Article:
The Concept of "Numinous"
Those who have not met this term may be introduced to it by the following device. Suppose you were told there was a tiger in the next room: you would know that you were in danger and would probably feel fear. But if you were told 'There is a ghost in the next room', and believed it, you would feel, indeed, what is often called fear, but of a different kind. It would not be based on the knowledge of danger, for no one is primarily afraid of what a ghost may do to him, but of the mere fact that it is a ghost. It is 'uncanny' rather than dangerous, and the special kind of fear it excites may be called Dread. With the Uncanny one has reached the fringes of the Numinous. Now suppose that you were told simply 'There is a mighty spirit in the room', and believed it. Your feelings would then be even less like the mere fear of danger: but the disturbance would be profound. You would feel wonder and a certain shrinking--a sense of inadequacy to cope with such a visitant and of prostration before it--an emotion which might be expressed in Shakespeare's words 'Under it my genius is rebuked'*. This feeling may be described as awe, and the object which excites it as the Numinous.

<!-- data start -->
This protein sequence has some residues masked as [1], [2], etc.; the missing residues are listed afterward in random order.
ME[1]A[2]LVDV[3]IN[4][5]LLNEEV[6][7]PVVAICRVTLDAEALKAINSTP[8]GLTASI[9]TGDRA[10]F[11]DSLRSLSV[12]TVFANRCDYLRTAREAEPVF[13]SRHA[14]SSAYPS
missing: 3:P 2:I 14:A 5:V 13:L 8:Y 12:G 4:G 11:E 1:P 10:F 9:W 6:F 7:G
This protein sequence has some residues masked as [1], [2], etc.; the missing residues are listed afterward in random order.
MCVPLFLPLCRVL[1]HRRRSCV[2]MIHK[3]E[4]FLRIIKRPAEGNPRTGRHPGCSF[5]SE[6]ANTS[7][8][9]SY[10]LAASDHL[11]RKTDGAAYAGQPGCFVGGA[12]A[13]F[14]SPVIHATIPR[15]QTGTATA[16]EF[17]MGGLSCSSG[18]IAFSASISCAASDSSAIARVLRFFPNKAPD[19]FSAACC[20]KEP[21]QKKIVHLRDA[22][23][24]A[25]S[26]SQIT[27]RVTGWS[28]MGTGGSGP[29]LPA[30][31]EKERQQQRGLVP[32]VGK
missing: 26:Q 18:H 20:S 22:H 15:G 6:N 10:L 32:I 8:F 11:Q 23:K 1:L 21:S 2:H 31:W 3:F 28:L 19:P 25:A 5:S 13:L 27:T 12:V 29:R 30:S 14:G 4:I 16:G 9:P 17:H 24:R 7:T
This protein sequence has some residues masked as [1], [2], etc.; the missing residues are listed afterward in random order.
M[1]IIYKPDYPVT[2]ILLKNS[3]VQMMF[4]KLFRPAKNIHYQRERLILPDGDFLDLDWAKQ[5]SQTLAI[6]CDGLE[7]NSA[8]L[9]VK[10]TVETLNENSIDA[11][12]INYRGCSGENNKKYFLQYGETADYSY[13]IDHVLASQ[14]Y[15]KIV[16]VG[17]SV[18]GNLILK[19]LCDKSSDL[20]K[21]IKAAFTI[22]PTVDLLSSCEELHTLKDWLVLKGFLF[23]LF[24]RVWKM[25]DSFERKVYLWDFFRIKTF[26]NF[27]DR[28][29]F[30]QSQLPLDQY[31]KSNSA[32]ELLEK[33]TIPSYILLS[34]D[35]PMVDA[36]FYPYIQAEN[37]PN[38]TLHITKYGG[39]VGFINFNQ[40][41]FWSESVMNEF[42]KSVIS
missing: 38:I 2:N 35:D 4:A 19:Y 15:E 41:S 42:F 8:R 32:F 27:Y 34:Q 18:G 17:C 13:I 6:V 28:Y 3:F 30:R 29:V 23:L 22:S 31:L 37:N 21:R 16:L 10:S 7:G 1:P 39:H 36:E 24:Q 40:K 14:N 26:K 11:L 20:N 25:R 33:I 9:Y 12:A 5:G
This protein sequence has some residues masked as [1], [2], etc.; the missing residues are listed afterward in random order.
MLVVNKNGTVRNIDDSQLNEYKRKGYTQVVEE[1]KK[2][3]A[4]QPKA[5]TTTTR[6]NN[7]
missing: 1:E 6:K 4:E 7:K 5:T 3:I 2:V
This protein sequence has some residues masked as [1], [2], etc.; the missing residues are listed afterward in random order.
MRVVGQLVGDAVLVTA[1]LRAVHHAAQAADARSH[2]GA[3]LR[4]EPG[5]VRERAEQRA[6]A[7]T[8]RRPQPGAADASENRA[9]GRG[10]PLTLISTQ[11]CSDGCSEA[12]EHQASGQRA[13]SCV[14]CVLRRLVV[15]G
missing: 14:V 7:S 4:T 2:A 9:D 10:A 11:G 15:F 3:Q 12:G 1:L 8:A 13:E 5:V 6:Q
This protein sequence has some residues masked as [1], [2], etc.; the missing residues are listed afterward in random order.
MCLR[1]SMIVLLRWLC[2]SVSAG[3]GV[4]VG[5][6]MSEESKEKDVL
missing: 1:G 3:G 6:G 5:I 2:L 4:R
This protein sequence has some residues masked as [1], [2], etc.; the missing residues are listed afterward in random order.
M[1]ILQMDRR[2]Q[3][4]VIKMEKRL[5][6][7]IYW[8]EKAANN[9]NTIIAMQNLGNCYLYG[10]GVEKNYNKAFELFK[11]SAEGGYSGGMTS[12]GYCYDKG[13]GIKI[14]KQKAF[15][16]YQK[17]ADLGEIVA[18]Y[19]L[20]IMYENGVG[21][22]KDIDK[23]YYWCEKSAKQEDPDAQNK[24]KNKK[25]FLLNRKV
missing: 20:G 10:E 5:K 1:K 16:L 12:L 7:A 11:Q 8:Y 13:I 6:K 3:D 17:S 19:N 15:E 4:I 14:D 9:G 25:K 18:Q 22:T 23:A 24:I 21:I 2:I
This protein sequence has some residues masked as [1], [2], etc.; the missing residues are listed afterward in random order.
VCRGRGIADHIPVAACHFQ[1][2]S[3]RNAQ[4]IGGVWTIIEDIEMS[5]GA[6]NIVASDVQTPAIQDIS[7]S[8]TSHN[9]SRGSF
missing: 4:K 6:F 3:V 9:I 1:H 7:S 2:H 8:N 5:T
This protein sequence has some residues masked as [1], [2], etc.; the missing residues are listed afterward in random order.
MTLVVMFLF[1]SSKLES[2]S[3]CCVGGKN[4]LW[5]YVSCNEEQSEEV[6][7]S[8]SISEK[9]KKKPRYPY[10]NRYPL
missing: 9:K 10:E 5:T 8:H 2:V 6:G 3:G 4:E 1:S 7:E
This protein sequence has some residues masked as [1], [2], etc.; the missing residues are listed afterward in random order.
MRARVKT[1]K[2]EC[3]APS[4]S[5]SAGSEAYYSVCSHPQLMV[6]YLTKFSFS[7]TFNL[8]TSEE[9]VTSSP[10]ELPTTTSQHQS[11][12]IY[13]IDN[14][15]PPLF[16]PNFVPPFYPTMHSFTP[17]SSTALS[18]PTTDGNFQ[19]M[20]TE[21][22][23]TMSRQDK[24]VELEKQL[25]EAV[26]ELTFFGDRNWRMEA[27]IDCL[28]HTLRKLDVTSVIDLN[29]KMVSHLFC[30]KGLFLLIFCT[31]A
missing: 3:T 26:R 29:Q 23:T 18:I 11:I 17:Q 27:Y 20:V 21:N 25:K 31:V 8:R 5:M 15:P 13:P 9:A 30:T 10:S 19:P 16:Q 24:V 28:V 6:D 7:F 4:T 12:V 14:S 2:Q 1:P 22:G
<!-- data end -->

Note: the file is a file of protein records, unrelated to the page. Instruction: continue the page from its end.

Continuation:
A modern example may be found (if we are not too proud to seek it there) in The Wind in the Willows where Rat and Mole approach Pan on the island:
'"Rat," he found breath to whisper, shaking, "Are you afraid?" "Afraid?" murmured the Rat, his eyes shining with unutterable love. "Afraid? of Him? O, never, never. And yet--and yet--O Mole, I am afraid."'
~C.S. Lewis, Introductory to The Problem of Pain (1940)
*Macbeth - Act 3, Scene 1